The following is the second volume of our series, Work vs. the World. Over the next few weeks to months, I will continue to interview individual team members to ask questions regarding their work and how work-life is being affected by current events. As local governments begin to phase out, or end, stay-at-home orders, I aim to explore what it is like to be a part of the advertising industry in 2020 - life at home, life at work, and life when “at work” means at “home.”
Today, I had the pleasure of speaking with co-worker Jacob Carpenter, an interactive designer/developer here at Rockit Science Agency. Jacob creates web applications and user interfaces for our clients.
A typical day for Jacob, pre-COVID-19, began with his preparation of an iced caramel latte, with an extra shot, of course. Once properly caffeinated, Jacob would make his drive to work while simultaneously listening to his favorite developers’ podcast, syntax.fm. After arriving at the office, Jacob likes to spend his first few minutes at the office educating himself by checking out trending designs and development articles via his favorite outlets: Dribbble and dev.to. Jacob explains, “It gets the gears turning and brings insight and inspiration into whatever projects I may be working on that day.”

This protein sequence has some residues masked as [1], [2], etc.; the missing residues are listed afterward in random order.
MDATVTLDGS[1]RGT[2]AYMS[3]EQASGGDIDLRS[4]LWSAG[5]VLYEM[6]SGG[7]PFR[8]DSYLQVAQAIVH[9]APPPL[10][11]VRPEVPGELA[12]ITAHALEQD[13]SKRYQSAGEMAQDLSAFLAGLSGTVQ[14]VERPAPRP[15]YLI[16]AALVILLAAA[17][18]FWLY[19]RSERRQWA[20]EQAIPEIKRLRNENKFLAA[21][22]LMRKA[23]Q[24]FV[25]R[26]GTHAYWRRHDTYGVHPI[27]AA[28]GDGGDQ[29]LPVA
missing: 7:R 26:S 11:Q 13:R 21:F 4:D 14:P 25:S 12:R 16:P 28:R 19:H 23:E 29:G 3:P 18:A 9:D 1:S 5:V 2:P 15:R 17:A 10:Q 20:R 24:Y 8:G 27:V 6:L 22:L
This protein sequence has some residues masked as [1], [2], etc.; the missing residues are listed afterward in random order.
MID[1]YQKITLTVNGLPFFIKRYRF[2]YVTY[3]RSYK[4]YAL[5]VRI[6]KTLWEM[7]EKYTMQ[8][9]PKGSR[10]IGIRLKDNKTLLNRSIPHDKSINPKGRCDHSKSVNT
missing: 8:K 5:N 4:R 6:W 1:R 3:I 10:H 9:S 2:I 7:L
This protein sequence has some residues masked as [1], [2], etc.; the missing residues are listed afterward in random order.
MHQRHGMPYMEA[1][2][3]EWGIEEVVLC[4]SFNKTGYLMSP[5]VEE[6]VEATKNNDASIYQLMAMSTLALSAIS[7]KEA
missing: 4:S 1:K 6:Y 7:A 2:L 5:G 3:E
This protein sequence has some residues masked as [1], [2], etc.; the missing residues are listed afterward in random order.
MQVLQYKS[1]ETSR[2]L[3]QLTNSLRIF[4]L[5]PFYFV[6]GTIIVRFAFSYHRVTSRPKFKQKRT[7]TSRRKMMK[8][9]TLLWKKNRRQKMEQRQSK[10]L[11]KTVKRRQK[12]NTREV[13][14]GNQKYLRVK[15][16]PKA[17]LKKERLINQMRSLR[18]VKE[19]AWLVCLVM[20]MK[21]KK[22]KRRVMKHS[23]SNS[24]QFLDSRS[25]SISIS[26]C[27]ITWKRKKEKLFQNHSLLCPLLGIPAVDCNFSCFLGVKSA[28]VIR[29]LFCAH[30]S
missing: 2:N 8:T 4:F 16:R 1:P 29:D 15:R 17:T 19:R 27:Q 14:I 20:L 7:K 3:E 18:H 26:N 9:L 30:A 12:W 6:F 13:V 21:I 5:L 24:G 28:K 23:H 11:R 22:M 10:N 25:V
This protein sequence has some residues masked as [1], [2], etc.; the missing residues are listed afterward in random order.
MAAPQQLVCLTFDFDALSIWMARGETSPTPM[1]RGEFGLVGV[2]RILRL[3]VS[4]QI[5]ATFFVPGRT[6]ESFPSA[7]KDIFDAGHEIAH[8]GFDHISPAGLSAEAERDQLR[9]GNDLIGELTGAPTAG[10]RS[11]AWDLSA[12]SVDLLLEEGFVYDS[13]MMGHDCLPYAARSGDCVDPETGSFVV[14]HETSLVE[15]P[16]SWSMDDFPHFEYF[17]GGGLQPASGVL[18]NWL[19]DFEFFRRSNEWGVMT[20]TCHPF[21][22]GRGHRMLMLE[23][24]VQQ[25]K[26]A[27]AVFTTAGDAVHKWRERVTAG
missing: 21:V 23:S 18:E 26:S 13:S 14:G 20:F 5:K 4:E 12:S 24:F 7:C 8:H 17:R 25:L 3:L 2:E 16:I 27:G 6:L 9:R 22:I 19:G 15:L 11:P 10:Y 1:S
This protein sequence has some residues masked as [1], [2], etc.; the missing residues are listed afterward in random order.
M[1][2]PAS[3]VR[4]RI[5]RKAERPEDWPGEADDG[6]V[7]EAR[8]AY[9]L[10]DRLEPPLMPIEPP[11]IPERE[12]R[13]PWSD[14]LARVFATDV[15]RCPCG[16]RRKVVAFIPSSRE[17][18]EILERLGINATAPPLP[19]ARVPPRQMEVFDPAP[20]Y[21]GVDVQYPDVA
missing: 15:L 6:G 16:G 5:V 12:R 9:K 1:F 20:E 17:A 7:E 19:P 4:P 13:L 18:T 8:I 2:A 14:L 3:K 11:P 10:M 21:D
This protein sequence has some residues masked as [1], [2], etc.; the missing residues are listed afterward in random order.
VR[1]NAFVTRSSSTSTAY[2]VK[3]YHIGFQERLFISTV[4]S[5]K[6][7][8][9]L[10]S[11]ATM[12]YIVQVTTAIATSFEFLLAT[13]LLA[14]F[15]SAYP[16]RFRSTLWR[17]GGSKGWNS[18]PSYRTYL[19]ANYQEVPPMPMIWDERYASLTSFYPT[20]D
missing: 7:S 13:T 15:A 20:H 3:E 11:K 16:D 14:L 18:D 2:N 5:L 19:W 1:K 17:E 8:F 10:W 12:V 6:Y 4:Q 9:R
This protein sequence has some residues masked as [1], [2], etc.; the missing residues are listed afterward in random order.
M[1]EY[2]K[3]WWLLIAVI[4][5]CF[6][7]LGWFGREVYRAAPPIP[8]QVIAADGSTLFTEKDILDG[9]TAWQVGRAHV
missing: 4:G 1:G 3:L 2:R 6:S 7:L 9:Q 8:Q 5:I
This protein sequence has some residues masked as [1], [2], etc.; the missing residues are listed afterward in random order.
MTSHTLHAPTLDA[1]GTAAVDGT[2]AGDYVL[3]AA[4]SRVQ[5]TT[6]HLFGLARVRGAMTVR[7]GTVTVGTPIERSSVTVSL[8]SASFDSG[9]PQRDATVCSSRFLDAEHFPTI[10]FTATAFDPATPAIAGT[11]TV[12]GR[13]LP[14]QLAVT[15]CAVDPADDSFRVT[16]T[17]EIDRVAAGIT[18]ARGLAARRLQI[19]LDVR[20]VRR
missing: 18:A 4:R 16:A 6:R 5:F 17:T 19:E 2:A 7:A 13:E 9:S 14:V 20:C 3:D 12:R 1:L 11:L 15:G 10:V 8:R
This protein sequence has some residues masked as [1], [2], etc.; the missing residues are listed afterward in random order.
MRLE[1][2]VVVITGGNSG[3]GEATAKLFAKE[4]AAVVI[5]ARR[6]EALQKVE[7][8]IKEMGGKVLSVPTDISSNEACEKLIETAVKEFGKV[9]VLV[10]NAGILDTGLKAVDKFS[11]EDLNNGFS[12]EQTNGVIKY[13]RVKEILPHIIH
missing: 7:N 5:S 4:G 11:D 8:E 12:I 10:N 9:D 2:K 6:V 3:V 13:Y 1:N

Jacob uses dev.to and Twitter primarily to read up on news regarding certain frameworks and coding practices that he is interested in and will later apply in his work. For design inspiration, Dribbble and Instagram are his go-tos. The Chrome extension Muzli Design Inspiration is another favorite source of content for Jacob. Muzli pulls different design and development content from around the web onto one page when opening a new tab.
Other developers Jacob follows include...
While working at home, iced caramel lattes and morning musings are still an important part of Jacob’s daily routine. However, his typical day working from home does look different from a day at the office. Now, he says, “My son usually wakes me up in the morning. I get up with him and make him some breakfast, and myself some coffee. He watches TV while I start the day looking at emails and upcoming tasks that need to be worked on for the day.” Jacob acknowledges that there are a few benefits to this modified schedule, for example, the opportunity to see his two young kids every day/hour/second. With a lighthearted nod to some of the challenges that working around two young children poses, he acknowledges that working around toddlers can challenge his ability to remain fully focused. His solution? He says, “I tend to lock myself in my daughter’s room at times, pop on my headphones, and work like that for hours.” To refresh and remain productive, Jacob encourages himself to get out of his head and enjoy the company of his wife and children for ten to fifteen minutes before returning to his at-home desk. This is enormously positive for his productivity, he assures me, especially when he gets stuck on a difficult task. Simply replenishing his energy and clearing his mind allows him to view puzzlers from a different perspective, providing the necessary insight to persevere and push past problems.
Jacob mainly misses our team. “We’re a small agency,” he says, “so we are all pretty close.” He adds, “I also miss taking team lunches. I’m really ready to eat some good food soon!” As for what the future may hold, Jacob hopes that we return to the office, permanently. The office provides a structured environment that is most conducive to his personal productivity.